We begin the 2018 budget process facing arbitrary and irresponsible spending caps that threaten our security, our economy, and our nation’s standing as a global leader of research and innovation. Yet, the budget proposal put forth by President Donald Trump does not respond to this simple truth. In fact, it will take our country in the opposite direction.
The president would provide additional funds for one important aspect of government — defense — but would do so at the expense of all other investments. That’s not a responsible proposal — and it should not be treated as one. Even some of my Republican colleagues have criticized these misguided priorities of President Trump. House Budget Committee member Tom Cole, R-Okla., called the president’s proposed cuts “short-sighted,” saying, “These are investments the country ought to be making.”
I’ve also been hearing from countless people outside the halls of Congress who are alarmed by the essential programs targeted for cuts under the president’s preliminary budget. I agree with them that cutting funding for health research, environmental protection, housing programs, and diplomacy initiatives — just to name a few examples — is damaging and wrong.
Just how dire is the situation for nondefense programs? Even before the president’s additional cuts, the nondefense discretionary spending limit for 2018 is $2 billion less than it was in 2016, in nominal terms. But that 2018 level represents a more significant cut to purchasing power. If the inflation rate turns out to be what the Congressional Budget Office projects, the 2018 cap represents a reduction of nearly $30 billion compared with 2016. As a percentage of the economy, funding for these programs would match the lowest levels since the Eisenhower administration.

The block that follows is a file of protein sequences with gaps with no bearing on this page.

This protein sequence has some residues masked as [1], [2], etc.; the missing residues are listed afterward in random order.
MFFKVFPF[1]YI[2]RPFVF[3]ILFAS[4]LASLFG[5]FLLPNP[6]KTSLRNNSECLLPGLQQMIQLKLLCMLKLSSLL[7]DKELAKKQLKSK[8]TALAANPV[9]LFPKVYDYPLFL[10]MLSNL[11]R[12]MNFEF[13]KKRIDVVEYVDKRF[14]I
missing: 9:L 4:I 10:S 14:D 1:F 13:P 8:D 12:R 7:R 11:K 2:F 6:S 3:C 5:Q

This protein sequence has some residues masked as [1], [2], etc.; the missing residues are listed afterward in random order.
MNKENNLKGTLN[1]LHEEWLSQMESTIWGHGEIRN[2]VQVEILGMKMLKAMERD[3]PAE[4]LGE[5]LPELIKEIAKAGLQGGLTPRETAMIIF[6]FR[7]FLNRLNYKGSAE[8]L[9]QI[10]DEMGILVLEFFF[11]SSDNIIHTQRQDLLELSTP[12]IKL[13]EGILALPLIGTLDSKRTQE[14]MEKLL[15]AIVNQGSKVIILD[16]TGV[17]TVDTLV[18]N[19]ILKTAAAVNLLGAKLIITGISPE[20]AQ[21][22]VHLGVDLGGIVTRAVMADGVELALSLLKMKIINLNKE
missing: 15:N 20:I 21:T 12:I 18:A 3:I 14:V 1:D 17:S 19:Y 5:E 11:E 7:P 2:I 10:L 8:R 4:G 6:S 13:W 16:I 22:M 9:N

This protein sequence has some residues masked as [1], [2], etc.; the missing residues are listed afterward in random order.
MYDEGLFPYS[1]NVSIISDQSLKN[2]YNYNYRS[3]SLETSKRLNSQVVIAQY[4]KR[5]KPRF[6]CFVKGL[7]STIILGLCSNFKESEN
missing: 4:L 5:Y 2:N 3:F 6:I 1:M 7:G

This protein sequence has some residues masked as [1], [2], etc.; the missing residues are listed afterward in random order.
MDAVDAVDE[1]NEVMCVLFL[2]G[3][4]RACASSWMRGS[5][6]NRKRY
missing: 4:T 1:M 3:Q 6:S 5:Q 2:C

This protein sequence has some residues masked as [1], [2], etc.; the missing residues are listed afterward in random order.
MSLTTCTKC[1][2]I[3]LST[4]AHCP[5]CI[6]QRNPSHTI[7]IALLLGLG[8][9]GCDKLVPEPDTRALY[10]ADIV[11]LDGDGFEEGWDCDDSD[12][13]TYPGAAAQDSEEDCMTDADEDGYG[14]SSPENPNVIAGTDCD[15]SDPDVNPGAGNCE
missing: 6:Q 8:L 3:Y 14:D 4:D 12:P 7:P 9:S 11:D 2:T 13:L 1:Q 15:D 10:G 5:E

We need to get to work on a new agreement to make investments that will pay off now and in the future; investments that will create economic growth — including infrastructure, education, and scientific research — and protect our national security. Each time that austerity level caps have been place, we have reached bipartisan agreements to mitigate them based on the principle of parity — increasing defense and nondefense programs by the same amount.
As Republicans in Congress determine how they will deal with the budget caps this year, I hope they will remember that national security and economic security are intertwined. We have the responsibility — and the opportunity — to invest in both nondefense and defense spending, boost economic development, and guarantee that every American family has the chance to build a better future. As former CBO Director Doug Elmendorf recently pointed out in our Facebook Live conversation, it’s particularly wise to fund these needs now, when interest rates are low, and we can maximize the return on these investments.
We should not let politics stand in the way, particularly when we have already demonstrated an ability to work together this congressional session. Earlier this month, the House and Senate finished the spending bills for fiscal 2017. The legislation was the product of bipartisan negotiations, responsible compromises on both sides of the aisle, and was approved with strong bipartisan support.
We need to summon that governing attitude again. Just as we’ve raised the caps on a bipartisan basis before, if we value the strength of our nation, we must raise them again. If we care about the long-term success of our country and our people, we cannot shortchange the next generation by leaving behind an ill-prepared workforce, a crumbling infrastructure, and a stagnant economy. The United States has always been the global leader of new research and discovery, a driver of innovation and new industry. It is unacceptable to abandon that now.
Rep. John Yarmuth, D-Ky., is the ranking member on the House Budget Committee.